Jill McGown Interview, plus links to author biography, book summaries, excerpts and reviews

Jill McGown
Phtoto: Olan Mills

Jill McGown

An interview with Jill McGown

An essay by Jill McGown in which she talks about her childhood in Campbeltown, Argyll, Scotland; and how she came to be a published author.

"If you really want to hear about it, the first thing you'll probably want to know is where I was born, and what my lousy childhood was like, and how my parents were occupied and all before they had me, and all that David Copperfield kind of crap, but I don't feel like going into it."

J D Salinger: The Catcher in the Rye

Do you really want to hear about it? I suppose you do, or you wouldn't be here. So, all right, here goes.

I was born on the 9th of August 1947 in Campbeltown, Argyll, Scotland. Campbeltown is on the Mull of Kintyre, made famous by Paul McCartney and Wings, and I knew the piper who plays the solo on the record, so there! The McCartneys moved to Campbeltown after I'd left, so I can't claim to know the great man himself.

In those days Campbeltown was principally a fishing town which got a lot of summer visitors. We went to Rothesay on the Isle of Bute for our summer holidays, and I expect some people from Rothesay came to Campbeltown; it was a bit like Mark Twain's thing about people taking in one another's washing. We sailed on the turbine steamer Duchess of Hamilton, or the paddle steamer Waverley, up Kilbrannan Sound, calling at Lochranza on Arran, Ardrossan in the Firth of Clyde, and other romantic places on the way. Passengers on the Duchess of Hamilton were allowed to go down to the engine room, which I remember as being very clean and shiny and not at all like you'd imagine.

Rothesay was much more sophisticated than Campbeltown; it had the Entertainers, for a start, a sort-of end-of-the-pier show that starred people like Jimmy Logan and Andy Stewart. If you don't know who they are, you are probably under fifty, and possibly not Scottish. But even more sophisticated than that - Rothesay had neon ads. Well…it had one. It was for Typhoo tea, and I could have watched it for hours. The teapot lifted up in mid-air and poured tea into a cup…it was like magic.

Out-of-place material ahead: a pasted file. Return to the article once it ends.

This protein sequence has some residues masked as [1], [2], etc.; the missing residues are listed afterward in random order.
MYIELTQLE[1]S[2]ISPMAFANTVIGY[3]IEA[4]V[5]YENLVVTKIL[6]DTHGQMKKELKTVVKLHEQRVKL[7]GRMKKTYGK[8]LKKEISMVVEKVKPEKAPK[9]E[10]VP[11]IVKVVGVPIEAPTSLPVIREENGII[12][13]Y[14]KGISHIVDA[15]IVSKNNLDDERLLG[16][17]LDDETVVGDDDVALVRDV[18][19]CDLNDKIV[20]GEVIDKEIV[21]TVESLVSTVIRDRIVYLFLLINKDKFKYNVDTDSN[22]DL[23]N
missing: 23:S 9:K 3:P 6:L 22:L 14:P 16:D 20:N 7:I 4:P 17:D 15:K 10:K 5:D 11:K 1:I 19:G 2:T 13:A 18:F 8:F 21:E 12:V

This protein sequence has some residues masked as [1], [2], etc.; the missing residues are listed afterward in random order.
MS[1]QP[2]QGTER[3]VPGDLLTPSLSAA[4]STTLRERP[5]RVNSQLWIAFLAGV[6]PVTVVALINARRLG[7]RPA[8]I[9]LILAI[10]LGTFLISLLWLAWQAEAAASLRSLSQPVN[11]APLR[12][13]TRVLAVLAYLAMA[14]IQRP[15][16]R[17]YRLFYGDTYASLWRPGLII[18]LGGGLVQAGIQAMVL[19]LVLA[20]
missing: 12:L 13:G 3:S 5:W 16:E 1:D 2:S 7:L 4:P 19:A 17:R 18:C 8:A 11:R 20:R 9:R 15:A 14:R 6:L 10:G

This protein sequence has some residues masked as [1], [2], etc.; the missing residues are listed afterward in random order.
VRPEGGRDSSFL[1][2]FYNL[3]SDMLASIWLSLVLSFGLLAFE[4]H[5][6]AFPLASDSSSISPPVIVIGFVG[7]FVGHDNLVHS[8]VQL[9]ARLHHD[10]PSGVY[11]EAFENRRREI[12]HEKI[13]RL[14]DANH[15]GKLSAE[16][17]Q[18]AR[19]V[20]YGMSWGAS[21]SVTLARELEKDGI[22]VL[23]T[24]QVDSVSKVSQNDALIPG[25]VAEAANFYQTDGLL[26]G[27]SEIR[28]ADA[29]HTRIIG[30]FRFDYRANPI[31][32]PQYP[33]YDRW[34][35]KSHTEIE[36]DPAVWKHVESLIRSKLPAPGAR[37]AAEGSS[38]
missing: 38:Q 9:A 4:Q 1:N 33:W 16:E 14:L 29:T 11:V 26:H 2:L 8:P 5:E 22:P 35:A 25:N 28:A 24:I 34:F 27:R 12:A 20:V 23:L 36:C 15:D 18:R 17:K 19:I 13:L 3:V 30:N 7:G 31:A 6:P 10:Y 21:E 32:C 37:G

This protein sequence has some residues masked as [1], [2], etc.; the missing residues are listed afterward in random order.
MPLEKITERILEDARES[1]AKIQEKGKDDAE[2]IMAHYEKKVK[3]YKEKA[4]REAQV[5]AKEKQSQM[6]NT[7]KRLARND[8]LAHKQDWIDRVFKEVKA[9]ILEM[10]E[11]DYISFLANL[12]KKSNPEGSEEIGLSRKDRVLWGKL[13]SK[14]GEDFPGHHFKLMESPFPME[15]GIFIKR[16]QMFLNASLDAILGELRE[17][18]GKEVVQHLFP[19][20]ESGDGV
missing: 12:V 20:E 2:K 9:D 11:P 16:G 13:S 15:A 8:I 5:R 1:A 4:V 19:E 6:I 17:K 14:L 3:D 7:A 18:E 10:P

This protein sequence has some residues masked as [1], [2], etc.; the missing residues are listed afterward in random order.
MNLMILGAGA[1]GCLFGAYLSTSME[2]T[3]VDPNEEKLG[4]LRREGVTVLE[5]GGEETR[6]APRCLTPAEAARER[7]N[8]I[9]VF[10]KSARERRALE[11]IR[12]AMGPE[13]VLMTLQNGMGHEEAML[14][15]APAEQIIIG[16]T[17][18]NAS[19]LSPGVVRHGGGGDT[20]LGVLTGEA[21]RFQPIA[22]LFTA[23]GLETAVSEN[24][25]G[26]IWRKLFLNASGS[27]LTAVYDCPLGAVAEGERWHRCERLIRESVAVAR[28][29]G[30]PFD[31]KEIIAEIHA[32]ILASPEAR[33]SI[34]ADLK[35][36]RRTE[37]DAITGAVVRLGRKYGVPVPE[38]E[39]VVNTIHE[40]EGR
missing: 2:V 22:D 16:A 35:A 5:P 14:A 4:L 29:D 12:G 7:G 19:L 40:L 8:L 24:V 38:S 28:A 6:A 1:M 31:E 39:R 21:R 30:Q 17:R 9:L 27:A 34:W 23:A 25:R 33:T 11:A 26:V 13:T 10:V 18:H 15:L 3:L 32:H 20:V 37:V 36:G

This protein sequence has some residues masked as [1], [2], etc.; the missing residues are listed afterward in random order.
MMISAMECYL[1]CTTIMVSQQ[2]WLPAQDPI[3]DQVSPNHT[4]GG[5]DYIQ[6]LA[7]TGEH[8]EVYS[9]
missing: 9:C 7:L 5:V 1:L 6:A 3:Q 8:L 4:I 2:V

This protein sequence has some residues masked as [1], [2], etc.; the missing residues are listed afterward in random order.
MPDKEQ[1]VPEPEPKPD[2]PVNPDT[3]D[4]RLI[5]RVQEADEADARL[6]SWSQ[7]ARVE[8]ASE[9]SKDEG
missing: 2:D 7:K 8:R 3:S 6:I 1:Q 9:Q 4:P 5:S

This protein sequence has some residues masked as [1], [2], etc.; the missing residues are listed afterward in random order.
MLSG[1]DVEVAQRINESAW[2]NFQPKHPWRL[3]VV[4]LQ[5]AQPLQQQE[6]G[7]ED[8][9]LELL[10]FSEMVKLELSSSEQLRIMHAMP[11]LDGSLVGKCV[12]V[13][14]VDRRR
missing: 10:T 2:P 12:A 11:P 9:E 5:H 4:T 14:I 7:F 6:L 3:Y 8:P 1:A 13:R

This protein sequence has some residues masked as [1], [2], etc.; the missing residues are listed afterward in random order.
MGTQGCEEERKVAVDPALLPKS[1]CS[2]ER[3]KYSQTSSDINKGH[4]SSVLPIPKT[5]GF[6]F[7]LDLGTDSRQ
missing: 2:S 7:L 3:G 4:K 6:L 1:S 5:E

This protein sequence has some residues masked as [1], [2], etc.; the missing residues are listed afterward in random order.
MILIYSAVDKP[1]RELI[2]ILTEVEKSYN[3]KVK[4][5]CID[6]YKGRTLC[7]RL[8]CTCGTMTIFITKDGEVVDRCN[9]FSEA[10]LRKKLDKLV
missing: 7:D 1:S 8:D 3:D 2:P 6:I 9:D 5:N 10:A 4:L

Campbeltown had its own delights for small children, but they were of the healthy, outdoor type - burns and hills and crab-infested rock pools, that sort of thing. I am, and always have been, an urban creature; I have a friend who says that if I go to the bottom of the garden, I think I've been on safari. This is entirely true, and was just as true then as now. My idea of fun was going to the pictures, or trundling about the courtyard of the block of flats in which we lived on a hired tricycle. And while I liked picnics on the glorious beach at Machrihanish and paddling and splashing about in the sea, I could have done without the chore of having to get out of an uncomfortable, wet, sandy bathing costume before I could get dry and put my proper clothes back on.

Machrihanish is five miles from Campbeltown, on the other side of the Kintyre peninsula, and was reached by bus; as a child, I would wait expectantly and then squeal with delight when I saw the sea. The fact that I had boarded the bus on the quayside at Campbeltown was beside the point - the Machrihanish sea was different. It was the Atlantic, blue and sparkling with white-tipped waves; the water in Campbeltown Loch was dark grey-green and so sheltered as to be almost still. But what I liked best about Machrihanish was going to my aunt's big house overlooking the ocean and picking out tunes on her piano while avoiding her psychotic cat.

My father was a fisherman - he and his brother owned a fishing boat called the Felicia, and one of my earliest memories is of eating delicious prawns the size of chipolata sausages out of a jar stuffed full of them. They were fishing for herring, and the prawns weren't worth anything; times have changed.

My mother was a secretary, and she had come to Campbeltown from Glasgow, so we went there from time to time to visit her brother and sister. Glasgow had the twin attractions of the subway (which is what the Scots and Americans call an underground railway), and trams. I loved both, and could never make up my mind which way I wanted to go anywhere.

Trams made a wonderful clanking sound, and both ends were the front; when they reached the terminus, the conductor would go along the length of the tram, smacking all the seats so that they faced the other way for when it left again. Subway trains were noisy and frightening; I would hang on to my mother's hand, and watch for the light in the tunnel. When the one-eyed monster appeared and I could hear the rumble getting louder and louder, it scared me to death, and I loved it.